Under Greg, sailing at Quinipet has not only continued, but flourished. An impressive fleet of boats now crowds the shoreline, centered around a sailing facility that is listed in the New York Register of Historic Properties. Sailing classes quickly fill up each Spring, and this year all sessions were full by the time campers bagan arriving in June. Their extensive array of programs include sleep-away camps for teens, both weeklong and monthlong community sailing day camps, and adult classes.
While Quinipet may outwardly resemble other community sailing programs, there is a magical quality to this place that is hard to pin down. It may stem from the camp's location on an island only accessible by ferry. The saltwater moat that divides Shelter Island from the mainland does more than physically separate Quinipet from the rest of the state. When campers come from the "outside world," they enjoy the added sense that they have reached a place where external cares simply do not matter. Everything just seems so far away. All that's left is sailing and sunshine.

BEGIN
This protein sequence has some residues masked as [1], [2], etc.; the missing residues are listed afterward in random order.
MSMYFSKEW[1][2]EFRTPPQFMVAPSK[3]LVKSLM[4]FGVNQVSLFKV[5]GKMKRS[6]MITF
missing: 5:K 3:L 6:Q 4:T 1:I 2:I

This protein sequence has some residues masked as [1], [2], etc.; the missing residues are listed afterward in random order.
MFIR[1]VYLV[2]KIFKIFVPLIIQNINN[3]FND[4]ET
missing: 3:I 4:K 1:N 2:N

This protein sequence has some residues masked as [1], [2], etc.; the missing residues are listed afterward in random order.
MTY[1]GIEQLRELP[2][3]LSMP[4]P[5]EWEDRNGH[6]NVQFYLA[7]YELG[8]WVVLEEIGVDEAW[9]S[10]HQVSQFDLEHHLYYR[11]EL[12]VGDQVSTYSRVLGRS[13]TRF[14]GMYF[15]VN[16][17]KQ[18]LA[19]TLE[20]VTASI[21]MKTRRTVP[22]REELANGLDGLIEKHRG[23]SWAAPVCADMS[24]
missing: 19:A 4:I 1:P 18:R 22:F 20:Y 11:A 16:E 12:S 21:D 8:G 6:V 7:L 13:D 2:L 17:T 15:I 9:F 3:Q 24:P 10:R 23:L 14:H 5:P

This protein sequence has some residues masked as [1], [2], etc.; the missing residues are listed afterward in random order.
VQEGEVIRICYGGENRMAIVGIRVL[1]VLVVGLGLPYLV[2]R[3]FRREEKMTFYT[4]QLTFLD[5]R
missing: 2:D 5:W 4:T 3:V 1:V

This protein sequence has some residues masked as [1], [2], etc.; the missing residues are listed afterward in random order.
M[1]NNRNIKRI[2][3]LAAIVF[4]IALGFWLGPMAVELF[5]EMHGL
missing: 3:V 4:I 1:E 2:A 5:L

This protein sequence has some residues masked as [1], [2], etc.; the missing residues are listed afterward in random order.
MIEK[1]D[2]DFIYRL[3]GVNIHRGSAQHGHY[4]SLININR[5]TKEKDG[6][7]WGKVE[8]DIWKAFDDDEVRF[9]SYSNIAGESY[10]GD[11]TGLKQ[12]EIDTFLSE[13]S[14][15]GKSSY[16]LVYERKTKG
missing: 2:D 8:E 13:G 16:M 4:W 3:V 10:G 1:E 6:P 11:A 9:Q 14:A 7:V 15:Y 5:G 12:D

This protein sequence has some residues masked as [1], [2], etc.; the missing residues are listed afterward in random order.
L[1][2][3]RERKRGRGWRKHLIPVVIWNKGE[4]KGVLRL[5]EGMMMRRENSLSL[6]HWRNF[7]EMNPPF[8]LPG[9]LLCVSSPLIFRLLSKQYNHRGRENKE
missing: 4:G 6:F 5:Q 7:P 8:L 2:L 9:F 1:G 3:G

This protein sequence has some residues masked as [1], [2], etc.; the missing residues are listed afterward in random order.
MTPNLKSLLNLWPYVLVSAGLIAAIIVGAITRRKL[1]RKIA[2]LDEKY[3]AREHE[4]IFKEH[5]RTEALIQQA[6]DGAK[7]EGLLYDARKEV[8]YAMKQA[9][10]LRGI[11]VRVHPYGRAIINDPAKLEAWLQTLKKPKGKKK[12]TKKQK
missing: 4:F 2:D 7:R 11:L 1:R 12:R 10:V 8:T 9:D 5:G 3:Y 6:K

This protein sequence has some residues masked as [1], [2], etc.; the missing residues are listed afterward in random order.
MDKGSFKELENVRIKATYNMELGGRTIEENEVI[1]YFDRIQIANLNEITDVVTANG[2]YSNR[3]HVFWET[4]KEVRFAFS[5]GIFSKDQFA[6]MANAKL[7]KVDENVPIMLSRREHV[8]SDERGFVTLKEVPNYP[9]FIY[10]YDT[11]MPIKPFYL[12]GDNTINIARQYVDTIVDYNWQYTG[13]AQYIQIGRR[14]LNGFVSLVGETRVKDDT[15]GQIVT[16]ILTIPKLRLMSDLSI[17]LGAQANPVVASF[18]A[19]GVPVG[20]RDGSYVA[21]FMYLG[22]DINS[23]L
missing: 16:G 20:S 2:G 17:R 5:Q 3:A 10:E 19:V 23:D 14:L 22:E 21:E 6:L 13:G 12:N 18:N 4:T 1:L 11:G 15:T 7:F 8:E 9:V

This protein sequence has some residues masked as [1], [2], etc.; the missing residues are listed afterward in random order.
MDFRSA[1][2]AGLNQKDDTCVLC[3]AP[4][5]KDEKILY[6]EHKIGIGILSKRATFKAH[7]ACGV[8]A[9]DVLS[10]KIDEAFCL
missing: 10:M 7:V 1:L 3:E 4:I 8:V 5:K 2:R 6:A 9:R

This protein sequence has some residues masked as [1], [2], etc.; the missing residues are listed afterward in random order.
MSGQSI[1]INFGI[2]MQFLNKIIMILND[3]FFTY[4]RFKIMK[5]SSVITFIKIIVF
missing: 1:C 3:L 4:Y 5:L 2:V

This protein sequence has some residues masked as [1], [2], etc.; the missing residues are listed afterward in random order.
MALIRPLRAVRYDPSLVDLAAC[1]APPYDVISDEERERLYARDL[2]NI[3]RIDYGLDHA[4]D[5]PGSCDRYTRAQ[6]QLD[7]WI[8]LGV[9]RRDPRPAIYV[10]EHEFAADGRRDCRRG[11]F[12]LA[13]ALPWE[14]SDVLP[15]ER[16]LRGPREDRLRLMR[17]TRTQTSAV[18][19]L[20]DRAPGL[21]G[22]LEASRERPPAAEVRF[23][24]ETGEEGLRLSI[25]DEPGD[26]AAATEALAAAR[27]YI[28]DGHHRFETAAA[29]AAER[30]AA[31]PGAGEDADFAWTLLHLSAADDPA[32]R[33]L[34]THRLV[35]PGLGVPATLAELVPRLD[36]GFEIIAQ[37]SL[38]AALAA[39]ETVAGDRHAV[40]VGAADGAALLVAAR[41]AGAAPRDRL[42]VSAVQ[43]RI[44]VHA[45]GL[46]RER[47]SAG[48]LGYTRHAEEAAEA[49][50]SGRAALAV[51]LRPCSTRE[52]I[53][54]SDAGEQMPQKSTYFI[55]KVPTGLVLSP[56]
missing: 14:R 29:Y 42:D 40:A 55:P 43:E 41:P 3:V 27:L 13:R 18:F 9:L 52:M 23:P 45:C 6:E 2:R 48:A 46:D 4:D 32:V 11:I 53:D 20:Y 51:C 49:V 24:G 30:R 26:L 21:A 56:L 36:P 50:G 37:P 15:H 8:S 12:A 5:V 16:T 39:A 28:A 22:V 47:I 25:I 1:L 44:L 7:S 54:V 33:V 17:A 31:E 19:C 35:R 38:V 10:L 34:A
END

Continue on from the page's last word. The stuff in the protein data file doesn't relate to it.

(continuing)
Few other programs I've seen on our 49-stop tour have been as successful at injecting fun into a curriculum designed to foster seamanship skills. Tacking and gybing drills are puntuated by sunken canoe races, sponge tag, and beach time. Expeditions to nearby Crab Creek offer exciting insights into the marine environment for campers, many of whom are from urban homes. Evenings are highlighted by campfires, singing, storytelling, and talent shows.
When you are here, it is not hard to find enjoyment in small things. "Our FJ fleet came from Hobart & William Smith Colleges," said sailing instructor Reilly Bergin-Pugh, explaining the large "HWS" markings on the sails. "So usually I just tell the kids it stands for Hogwarts School."
Personally, I can hardly think of a more apt comparison... Except that Quinipet has a beach, and therefore, at least in my book, gets the edge.